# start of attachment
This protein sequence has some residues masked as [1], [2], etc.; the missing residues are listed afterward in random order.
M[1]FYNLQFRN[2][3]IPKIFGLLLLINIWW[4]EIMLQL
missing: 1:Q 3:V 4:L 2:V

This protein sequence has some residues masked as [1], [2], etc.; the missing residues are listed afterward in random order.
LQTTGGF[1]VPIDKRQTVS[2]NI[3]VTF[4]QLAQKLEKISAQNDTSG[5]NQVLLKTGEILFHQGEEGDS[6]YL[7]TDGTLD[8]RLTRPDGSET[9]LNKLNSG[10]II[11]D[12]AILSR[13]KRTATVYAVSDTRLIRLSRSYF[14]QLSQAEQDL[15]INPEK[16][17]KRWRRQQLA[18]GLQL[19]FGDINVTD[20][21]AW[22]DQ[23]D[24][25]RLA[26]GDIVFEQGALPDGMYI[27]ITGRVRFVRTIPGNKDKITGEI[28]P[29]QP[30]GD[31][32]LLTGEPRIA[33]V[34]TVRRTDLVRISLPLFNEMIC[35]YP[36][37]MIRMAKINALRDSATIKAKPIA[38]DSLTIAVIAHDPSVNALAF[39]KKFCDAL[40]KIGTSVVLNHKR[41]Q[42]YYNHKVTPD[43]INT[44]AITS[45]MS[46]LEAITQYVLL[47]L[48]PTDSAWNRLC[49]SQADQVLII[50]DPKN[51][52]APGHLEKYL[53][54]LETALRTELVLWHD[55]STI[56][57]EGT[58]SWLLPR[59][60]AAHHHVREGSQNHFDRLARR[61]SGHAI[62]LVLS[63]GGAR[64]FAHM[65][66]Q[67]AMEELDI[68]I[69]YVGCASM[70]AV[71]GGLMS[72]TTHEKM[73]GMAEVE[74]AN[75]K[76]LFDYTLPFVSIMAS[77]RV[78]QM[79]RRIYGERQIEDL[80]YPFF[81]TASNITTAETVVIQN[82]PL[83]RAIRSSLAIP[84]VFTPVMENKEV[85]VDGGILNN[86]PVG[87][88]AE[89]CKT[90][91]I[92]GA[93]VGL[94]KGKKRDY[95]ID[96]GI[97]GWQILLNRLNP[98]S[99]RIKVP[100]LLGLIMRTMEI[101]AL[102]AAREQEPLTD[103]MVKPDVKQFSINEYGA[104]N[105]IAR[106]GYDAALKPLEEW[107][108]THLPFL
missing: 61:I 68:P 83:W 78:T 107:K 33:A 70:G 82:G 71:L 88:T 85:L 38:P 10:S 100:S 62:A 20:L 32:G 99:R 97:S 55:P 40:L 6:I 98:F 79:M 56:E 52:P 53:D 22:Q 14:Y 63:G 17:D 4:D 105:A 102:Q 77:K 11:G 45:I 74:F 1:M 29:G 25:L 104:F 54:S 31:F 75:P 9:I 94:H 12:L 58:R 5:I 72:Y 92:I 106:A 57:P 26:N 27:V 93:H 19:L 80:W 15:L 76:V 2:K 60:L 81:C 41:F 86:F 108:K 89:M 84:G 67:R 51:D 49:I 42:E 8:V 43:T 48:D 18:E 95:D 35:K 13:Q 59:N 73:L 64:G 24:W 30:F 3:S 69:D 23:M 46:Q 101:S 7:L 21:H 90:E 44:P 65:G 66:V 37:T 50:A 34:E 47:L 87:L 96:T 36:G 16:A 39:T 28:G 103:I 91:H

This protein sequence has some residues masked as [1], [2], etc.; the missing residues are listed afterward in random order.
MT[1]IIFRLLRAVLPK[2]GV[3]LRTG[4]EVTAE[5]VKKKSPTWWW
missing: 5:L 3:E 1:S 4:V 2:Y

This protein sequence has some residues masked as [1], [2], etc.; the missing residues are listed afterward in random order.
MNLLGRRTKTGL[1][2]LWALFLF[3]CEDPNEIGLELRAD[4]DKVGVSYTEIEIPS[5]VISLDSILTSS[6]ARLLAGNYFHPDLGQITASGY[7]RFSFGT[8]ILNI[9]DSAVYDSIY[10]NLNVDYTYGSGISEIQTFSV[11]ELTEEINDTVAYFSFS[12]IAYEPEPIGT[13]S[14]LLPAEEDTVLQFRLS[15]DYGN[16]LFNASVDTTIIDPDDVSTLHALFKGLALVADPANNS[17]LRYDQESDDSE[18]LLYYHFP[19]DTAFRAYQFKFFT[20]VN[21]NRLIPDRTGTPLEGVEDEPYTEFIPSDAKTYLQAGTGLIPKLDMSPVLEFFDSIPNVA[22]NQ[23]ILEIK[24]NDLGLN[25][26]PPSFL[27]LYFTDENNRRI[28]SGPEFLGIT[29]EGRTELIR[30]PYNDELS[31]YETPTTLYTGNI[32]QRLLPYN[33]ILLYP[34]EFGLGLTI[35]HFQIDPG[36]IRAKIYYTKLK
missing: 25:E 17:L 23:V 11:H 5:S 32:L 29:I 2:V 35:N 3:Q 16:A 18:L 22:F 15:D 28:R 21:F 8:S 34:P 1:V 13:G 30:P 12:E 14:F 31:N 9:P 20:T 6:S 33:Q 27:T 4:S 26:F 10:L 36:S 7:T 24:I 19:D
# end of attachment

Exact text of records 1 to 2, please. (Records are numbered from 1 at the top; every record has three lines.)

This protein sequence has some residues masked as [1], [2], etc.; the missing residues are listed afterward in random order.
M[1]FYNLQFRN[2][3]IPKIFGLLLLINIWW[4]EIMLQL
missing: 1:Q 3:V 4:L 2:V

This protein sequence has some residues masked as [1], [2], etc.; the missing residues are listed afterward in random order.
LQTTGGF[1]VPIDKRQTVS[2]NI[3]VTF[4]QLAQKLEKISAQNDTSG[5]NQVLLKTGEILFHQGEEGDS[6]YL[7]TDGTLD[8]RLTRPDGSET[9]LNKLNSG[10]II[11]D[12]AILSR[13]KRTATVYAVSDTRLIRLSRSYF[14]QLSQAEQDL[15]INPEK[16][17]KRWRRQQLA[18]GLQL[19]FGDINVTD[20][21]AW[22]DQ[23]D[24][25]RLA[26]GDIVFEQGALPDGMYI[27]ITGRVRFVRTIPGNKDKITGEI[28]P[29]QP[30]GD[31][32]LLTGEPRIA[33]V[34]TVRRTDLVRISLPLFNEMIC[35]YP[36][37]MIRMAKINALRDSATIKAKPIA[38]DSLTIAVIAHDPSVNALAF[39]KKFCDAL[40]KIGTSVVLNHKR[41]Q[42]YYNHKVTPD[43]INT[44]AITS[45]MS[46]LEAITQYVLL[47]L[48]PTDSAWNRLC[49]SQADQVLII[50]DPKN[51][52]APGHLEKYL[53][54]LETALRTELVLWHD[55]STI[56][57]EGT[58]SWLLPR[59][60]AAHHHVREGSQNHFDRLARR[61]SGHAI[62]LVLS[63]GGAR[64]FAHM[65][66]Q[67]AMEELDI[68]I[69]YVGCASM[70]AV[71]GGLMS[72]TTHEKM[73]GMAEVE[74]AN[75]K[76]LFDYTLPFVSIMAS[77]RV[78]QM[79]RRIYGERQIEDL[80]YPFF[81]TASNITTAETVVIQN[82]PL[83]RAIRSSLAIP[84]VFTPVMENKEV[85]VDGGILNN[86]PVG[87][88]AE[89]CKT[90][91]I[92]GA[93]VGL[94]KGKKRDY[95]ID[96]GI[97]GWQILLNRLNP[98]S[99]RIKVP[100]LLGLIMRTMEI[101]AL[102]AAREQEPLTD[103]MVKPDVKQFSINEYGA[104]N[105]IAR[106]GYDAALKPLEEW[107][108]THLPFL
missing: 61:I 68:P 83:W 78:T 107:K 33:A 70:G 82:G 71:L 88:T 85:L 38:P 10:S 100:S 62:A 20:L 32:G 99:R 97:S 55:P 40:L 6:I 98:F 79:M 56:E 52:P 53:D 22:Q 14:Y 63:G 17:D 4:D 105:A 102:Q 77:K 11:G 45:I 74:F 1:M 29:G 25:L 104:F 54:S 31:F 75:P 9:I 94:H 12:L 58:R 5:I 72:Y 92:I 106:A 57:P 26:N 27:V 93:H 19:L 80:W 15:L 76:V 2:K 60:L 81:C 41:F 86:F 108:K 89:M 84:G 67:R 51:D 49:I 42:E 8:V 43:T 48:D 18:E 95:D 35:K 13:Q 59:N 73:L 64:G 24:W 30:F 3:S 69:D 23:M 46:Q 101:S 7:L 21:H 90:E 44:P 65:G 66:V 37:T 50:A 34:E 47:L 87:L 96:T 36:G 16:A 39:T 28:G 103:I 91:H